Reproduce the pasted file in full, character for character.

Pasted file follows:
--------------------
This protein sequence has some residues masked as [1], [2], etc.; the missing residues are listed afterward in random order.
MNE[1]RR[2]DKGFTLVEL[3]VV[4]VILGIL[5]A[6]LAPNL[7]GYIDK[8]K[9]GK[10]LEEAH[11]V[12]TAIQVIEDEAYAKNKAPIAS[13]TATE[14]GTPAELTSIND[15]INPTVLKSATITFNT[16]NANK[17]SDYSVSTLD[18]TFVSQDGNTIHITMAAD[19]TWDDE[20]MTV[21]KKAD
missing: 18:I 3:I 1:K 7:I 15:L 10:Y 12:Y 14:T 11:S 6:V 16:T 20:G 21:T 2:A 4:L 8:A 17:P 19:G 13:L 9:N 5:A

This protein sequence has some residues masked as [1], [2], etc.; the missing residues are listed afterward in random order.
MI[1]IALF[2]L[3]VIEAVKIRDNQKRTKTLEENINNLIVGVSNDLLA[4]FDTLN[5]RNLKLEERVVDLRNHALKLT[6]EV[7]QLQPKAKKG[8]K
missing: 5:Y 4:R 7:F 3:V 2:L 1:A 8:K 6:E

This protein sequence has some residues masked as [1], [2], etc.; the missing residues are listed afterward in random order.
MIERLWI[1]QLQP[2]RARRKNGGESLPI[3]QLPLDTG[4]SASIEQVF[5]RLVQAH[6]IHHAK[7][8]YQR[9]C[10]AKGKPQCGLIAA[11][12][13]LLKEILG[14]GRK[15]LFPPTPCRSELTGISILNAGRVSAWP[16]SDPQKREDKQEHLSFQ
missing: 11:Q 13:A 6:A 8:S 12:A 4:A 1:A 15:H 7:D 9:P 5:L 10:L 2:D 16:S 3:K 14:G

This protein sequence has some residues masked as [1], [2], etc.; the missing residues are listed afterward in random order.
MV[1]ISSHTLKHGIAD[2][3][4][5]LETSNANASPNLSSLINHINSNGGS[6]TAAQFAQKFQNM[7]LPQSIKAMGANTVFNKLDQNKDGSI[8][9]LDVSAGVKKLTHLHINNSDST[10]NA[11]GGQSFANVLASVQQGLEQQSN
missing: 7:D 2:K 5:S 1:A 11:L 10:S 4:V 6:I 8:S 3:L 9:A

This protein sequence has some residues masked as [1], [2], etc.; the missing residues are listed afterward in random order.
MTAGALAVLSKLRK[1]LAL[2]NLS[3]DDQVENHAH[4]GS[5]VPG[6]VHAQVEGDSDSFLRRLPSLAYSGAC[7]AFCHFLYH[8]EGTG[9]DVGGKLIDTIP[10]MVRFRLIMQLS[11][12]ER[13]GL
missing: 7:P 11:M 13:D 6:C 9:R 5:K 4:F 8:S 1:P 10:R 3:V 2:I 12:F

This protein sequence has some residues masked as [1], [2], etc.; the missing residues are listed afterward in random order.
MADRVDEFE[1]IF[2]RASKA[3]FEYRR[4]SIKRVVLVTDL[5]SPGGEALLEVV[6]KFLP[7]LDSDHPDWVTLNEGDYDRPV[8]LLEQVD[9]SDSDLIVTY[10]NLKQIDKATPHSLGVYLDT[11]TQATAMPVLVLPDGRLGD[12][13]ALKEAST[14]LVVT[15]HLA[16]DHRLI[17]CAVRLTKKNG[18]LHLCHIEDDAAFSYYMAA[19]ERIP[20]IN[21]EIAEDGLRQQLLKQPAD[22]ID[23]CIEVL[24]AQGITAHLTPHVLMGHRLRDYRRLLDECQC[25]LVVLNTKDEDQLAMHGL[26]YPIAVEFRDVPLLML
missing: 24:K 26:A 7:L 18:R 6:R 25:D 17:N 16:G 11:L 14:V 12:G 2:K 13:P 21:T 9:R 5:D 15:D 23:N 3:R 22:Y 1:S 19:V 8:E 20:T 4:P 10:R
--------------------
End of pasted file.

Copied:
This protein sequence has some residues masked as [1], [2], etc.; the missing residues are listed afterward in random order.
MNE[1]RR[2]DKGFTLVEL[3]VV[4]VILGIL[5]A[6]LAPNL[7]GYIDK[8]K[9]GK[10]LEEAH[11]V[12]TAIQVIEDEAYAKNKAPIAS[13]TATE[14]GTPAELTSIND[15]INPTVLKSATITFNT[16]NANK[17]SDYSVSTLD[18]TFVSQDGNTIHITMAAD[19]TWDDE[20]MTV[21]KKAD
missing: 18:I 3:I 1:K 7:I 15:L 10:Y 12:Y 14:T 11:S 6:V 16:T 20:G 21:T 2:A 4:L 8:A 17:P 19:G 13:L 9:N 5:A

This protein sequence has some residues masked as [1], [2], etc.; the missing residues are listed afterward in random order.
MI[1]IALF[2]L[3]VIEAVKIRDNQKRTKTLEENINNLIVGVSNDLLA[4]FDTLN[5]RNLKLEERVVDLRNHALKLT[6]EV[7]QLQPKAKKG[8]K
missing: 5:Y 4:R 7:F 3:V 2:L 1:A 8:K 6:E

This protein sequence has some residues masked as [1], [2], etc.; the missing residues are listed afterward in random order.
MIERLWI[1]QLQP[2]RARRKNGGESLPI[3]QLPLDTG[4]SASIEQVF[5]RLVQAH[6]IHHAK[7][8]YQR[9]C[10]AKGKPQCGLIAA[11][12][13]LLKEILG[14]GRK[15]LFPPTPCRSELTGISILNAGRVSAWP[16]SDPQKREDKQEHLSFQ
missing: 11:Q 13:A 6:A 8:S 12:A 4:A 1:A 15:H 7:D 9:P 5:L 10:L 2:D 16:S 3:K 14:G

This protein sequence has some residues masked as [1], [2], etc.; the missing residues are listed afterward in random order.
MV[1]ISSHTLKHGIAD[2][3][4][5]LETSNANASPNLSSLINHINSNGGS[6]TAAQFAQKFQNM[7]LPQSIKAMGANTVFNKLDQNKDGSI[8][9]LDVSAGVKKLTHLHINNSDST[10]NA[11]GGQSFANVLASVQQGLEQQSN
missing: 7:D 2:K 5:S 1:A 11:L 10:S 4:V 6:I 8:S 3:L 9:A

This protein sequence has some residues masked as [1], [2], etc.; the missing residues are listed afterward in random order.
MTAGALAVLSKLRK[1]LAL[2]NLS[3]DDQVENHAH[4]GS[5]VPG[6]VHAQVEGDSDSFLRRLPSLAYSGAC[7]AFCHFLYH[8]EGTG[9]DVGGKLIDTIP[10]MVRFRLIMQLS[11][12]ER[13]GL
missing: 7:P 11:M 13:D 6:C 9:R 5:K 4:F 8:S 1:P 10:R 3:V 2:I 12:F

This protein sequence has some residues masked as [1], [2], etc.; the missing residues are listed afterward in random order.
MADRVDEFE[1]IF[2]RASKA[3]FEYRR[4]SIKRVVLVTDL[5]SPGGEALLEVV[6]KFLP[7]LDSDHPDWVTLNEGDYDRPV[8]LLEQVD[9]SDSDLIVTY[10]NLKQIDKATPHSLGVYLDT[11]TQATAMPVLVLPDGRLGD[12][13]ALKEAST[14]LVVT[15]HLA[16]DHRLI[17]CAVRLTKKNG[18]LHLCHIEDDAAFSYYMAA[19]ERIP[20]IN[21]EIAEDGLRQQLLKQPAD[22]ID[23]CIEVL[24]AQGITAHLTPHVLMGHRLRDYRRLLDECQC[25]LVVLNTKDEDQLAMHGL[26]YPIAVEFRDVPLLML
missing: 24:K 26:A 7:L 18:R 6:R 25:D 17:N 16:G 11:L 14:V 12:G 2:K 13:P 21:T 9:R 5:D 15:D 23:N 3:R 22:Y 1:S 19:V 8:E 20:T 4:P 10:R